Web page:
It's official: Hawaiian Ironman athletes test clean
December 4, 2006
Valyermo, California (Slowtwitch News Service)
After weeks of speculation it was much ado about nothing. All athletes tested "in competition" at the Hawaiian Ironman came out negative for doping.
Over the past several weeks rumors circulated -- which emanated from triathlon's world governing body, the ITU -- that at least one positive test occurred at the Hawaiian Ironman. The ITU followed this revelation with a statement saying an athlete from their own testing pool, caught out of competition, returned an adverse finding but, upon further review, the athlete was found to be negative.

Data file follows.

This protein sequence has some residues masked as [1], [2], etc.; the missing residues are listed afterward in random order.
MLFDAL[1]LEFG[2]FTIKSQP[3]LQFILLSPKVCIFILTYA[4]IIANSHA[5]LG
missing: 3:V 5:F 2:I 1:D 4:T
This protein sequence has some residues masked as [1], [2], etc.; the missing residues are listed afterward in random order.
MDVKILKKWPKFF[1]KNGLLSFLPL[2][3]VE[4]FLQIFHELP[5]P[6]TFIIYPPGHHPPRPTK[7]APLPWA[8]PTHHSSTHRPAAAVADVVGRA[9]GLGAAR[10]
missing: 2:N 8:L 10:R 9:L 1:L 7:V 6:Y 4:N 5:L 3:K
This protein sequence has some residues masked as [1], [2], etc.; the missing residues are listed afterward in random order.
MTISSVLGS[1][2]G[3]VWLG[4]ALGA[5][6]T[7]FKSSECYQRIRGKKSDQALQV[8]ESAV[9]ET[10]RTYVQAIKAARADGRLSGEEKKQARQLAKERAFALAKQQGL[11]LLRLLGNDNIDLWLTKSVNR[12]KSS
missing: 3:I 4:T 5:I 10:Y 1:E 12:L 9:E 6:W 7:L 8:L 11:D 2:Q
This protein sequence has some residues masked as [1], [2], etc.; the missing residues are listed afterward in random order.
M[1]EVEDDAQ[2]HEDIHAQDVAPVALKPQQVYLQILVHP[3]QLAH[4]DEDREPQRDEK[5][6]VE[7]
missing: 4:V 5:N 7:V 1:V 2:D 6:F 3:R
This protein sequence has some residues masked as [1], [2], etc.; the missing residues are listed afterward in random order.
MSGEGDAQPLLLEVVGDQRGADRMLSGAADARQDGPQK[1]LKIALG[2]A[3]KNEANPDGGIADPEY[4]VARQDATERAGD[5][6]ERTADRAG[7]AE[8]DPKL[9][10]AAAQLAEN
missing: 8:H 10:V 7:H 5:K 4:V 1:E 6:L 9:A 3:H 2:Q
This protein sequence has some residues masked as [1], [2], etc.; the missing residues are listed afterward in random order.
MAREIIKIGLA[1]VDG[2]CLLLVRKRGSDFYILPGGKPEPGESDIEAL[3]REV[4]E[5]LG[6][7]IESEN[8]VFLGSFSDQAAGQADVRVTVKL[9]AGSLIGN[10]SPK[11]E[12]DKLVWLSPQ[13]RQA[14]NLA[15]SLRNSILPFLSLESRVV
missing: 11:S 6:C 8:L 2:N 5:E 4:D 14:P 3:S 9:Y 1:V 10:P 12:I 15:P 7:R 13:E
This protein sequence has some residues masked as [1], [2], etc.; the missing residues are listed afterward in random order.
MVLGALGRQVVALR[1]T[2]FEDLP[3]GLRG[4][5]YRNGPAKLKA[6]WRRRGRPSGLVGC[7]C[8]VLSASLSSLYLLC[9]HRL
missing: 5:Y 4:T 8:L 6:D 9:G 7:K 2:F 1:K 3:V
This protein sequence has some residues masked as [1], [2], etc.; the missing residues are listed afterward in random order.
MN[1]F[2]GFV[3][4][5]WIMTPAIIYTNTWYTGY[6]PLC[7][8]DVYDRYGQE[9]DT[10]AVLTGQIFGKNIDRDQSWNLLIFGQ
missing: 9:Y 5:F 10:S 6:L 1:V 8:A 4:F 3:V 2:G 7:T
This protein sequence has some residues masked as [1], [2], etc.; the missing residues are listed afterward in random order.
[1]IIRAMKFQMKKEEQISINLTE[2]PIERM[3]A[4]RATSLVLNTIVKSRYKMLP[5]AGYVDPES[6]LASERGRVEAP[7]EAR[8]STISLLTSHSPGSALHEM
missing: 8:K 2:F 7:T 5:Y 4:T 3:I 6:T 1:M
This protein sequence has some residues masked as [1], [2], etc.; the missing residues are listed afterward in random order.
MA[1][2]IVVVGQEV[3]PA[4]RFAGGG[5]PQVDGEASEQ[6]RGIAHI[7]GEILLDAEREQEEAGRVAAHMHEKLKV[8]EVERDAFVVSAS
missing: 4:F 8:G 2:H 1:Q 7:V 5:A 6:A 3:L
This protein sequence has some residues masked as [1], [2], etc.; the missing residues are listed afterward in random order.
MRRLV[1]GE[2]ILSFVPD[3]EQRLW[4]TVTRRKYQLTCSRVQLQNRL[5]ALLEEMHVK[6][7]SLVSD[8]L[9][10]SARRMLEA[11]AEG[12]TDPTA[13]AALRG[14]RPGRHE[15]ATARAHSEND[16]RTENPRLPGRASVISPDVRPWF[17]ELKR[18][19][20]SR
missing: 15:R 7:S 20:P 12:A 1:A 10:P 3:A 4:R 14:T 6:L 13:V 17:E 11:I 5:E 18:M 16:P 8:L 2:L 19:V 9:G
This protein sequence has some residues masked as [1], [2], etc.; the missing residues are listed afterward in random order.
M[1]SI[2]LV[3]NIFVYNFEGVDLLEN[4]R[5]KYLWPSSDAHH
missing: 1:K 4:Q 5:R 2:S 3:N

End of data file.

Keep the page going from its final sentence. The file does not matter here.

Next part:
Many questions remain unanswered about the incident. The UCLA anti-doping lab (almost certainly the lab to have done any testing at Kona) has refused repeated questions about which Kona test results were faxed to the ITU. Were they they in-event testing results? Were they results from an out-of-competition test, as the ITU claims? Or did the UCLA lab send all test results to the ITU, including those it should not have sent?
Also, WADA has refused to answer whether it has apprised the various WADA labs not to send any results to the ITU unless they are among the group of races the ITU has agreed to oversee.
Further, WADA has declined comment regarding how drug test information routing is to be handled, since triathlon alone among Olympic sports is without one over-arching governing body. And, does WADA consider the ITU's mention of this positive test -- which appeared to elevate the image of ITU athletes at the expense of another race organization's athletes -- a breach of WADA's privacy demands?